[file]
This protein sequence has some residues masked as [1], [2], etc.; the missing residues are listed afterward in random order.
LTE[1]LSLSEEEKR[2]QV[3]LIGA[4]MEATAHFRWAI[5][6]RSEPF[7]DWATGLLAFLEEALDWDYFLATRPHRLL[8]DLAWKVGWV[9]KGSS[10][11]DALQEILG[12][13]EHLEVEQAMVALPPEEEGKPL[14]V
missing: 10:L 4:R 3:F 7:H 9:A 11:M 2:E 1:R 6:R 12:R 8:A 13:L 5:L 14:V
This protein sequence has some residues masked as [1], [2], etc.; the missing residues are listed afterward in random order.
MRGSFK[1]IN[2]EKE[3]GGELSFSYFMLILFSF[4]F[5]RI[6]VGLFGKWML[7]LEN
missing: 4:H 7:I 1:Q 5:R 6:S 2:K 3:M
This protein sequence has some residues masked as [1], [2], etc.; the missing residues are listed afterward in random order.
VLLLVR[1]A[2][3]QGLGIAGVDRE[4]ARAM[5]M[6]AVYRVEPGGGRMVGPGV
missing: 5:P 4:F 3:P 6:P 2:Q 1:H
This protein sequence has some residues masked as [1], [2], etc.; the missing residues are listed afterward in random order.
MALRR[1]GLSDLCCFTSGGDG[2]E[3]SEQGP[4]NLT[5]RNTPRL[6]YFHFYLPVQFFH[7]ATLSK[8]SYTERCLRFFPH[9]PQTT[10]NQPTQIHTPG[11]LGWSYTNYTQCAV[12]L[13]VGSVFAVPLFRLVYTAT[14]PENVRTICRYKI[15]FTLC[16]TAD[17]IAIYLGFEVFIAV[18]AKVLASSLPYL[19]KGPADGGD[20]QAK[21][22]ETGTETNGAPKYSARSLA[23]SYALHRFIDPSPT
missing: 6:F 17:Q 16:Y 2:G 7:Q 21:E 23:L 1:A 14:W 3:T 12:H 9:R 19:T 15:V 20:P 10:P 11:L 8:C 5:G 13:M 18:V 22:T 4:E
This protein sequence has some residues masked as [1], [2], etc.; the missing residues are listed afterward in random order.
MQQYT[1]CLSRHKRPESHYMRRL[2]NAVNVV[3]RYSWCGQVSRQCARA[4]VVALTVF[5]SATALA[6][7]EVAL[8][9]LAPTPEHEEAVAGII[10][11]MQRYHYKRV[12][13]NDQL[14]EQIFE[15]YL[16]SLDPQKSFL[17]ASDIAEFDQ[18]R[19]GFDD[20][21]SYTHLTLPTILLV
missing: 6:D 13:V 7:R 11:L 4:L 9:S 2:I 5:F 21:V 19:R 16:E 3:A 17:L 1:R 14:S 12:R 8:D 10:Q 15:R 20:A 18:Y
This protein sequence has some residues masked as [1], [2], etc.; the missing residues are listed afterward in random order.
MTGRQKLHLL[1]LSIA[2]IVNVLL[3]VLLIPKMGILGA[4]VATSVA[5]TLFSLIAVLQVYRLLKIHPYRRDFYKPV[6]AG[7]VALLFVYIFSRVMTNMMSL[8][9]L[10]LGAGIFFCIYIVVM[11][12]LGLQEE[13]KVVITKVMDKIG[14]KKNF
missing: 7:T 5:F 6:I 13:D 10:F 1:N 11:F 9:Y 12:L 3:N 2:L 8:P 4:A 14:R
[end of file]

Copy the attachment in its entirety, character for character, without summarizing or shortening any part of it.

This protein sequence has some residues masked as [1], [2], etc.; the missing residues are listed afterward in random order.
LTE[1]LSLSEEEKR[2]QV[3]LIGA[4]MEATAHFRWAI[5][6]RSEPF[7]DWATGLLAFLEEALDWDYFLATRPHRLL[8]DLAWKVGWV[9]KGSS[10][11]DALQEILG[12][13]EHLEVEQAMVALPPEEEGKPL[14]V
missing: 10:L 4:R 3:F 7:H 9:A 11:M 2:E 1:R 6:R 12:R 8:A 13:L 5:L 14:V
This protein sequence has some residues masked as [1], [2], etc.; the missing residues are listed afterward in random order.
MRGSFK[1]IN[2]EKE[3]GGELSFSYFMLILFSF[4]F[5]RI[6]VGLFGKWML[7]LEN
missing: 4:H 7:I 1:Q 5:R 6:S 2:K 3:M
This protein sequence has some residues masked as [1], [2], etc.; the missing residues are listed afterward in random order.
VLLLVR[1]A[2][3]QGLGIAGVDRE[4]ARAM[5]M[6]AVYRVEPGGGRMVGPGV
missing: 5:P 4:F 3:P 6:P 2:Q 1:H
This protein sequence has some residues masked as [1], [2], etc.; the missing residues are listed afterward in random order.
MALRR[1]GLSDLCCFTSGGDG[2]E[3]SEQGP[4]NLT[5]RNTPRL[6]YFHFYLPVQFFH[7]ATLSK[8]SYTERCLRFFPH[9]PQTT[10]NQPTQIHTPG[11]LGWSYTNYTQCAV[12]L[13]VGSVFAVPLFRLVYTAT[14]PENVRTICRYKI[15]FTLC[16]TAD[17]IAIYLGFEVFIAV[18]AKVLASSLPYL[19]KGPADGGD[20]QAK[21][22]ETGTETNGAPKYSARSLA[23]SYALHRFIDPSPT
missing: 6:F 17:Q 16:Y 2:G 7:Q 21:E 23:L 1:A 14:W 3:T 12:H 9:R 19:T 15:V 20:P 10:P 11:L 8:C 5:G 13:M 18:V 22:T 4:E
This protein sequence has some residues masked as [1], [2], etc.; the missing residues are listed afterward in random order.
MQQYT[1]CLSRHKRPESHYMRRL[2]NAVNVV[3]RYSWCGQVSRQCARA[4]VVALTVF[5]SATALA[6][7]EVAL[8][9]LAPTPEHEEAVAGII[10][11]MQRYHYKRV[12][13]NDQL[14]EQIFE[15]YL[16]SLDPQKSFL[17]ASDIAEFDQ[18]R[19]GFDD[20][21]SYTHLTLPTILLV
missing: 6:D 13:V 7:R 11:L 4:L 9:S 2:I 5:F 21:V 19:R 16:E 3:A 17:L 1:R 14:S 12:R 8:D 10:Q 15:R 20:A 18:Y
This protein sequence has some residues masked as [1], [2], etc.; the missing residues are listed afterward in random order.
MTGRQKLHLL[1]LSIA[2]IVNVLL[3]VLLIPKMGILGA[4]VATSVA[5]TLFSLIAVLQVYRLLKIHPYRRDFYKPV[6]AG[7]VALLFVYIFSRVMTNMMSL[8][9]L[10]LGAGIFFCIYIVVM[11][12]LGLQEE[13]KVVITKVMDKIG[14]KKNF
missing: 7:T 5:F 6:I 13:D 10:F 1:N 11:F 9:Y 12:L 3:N 2:L 8:P 4:A 14:R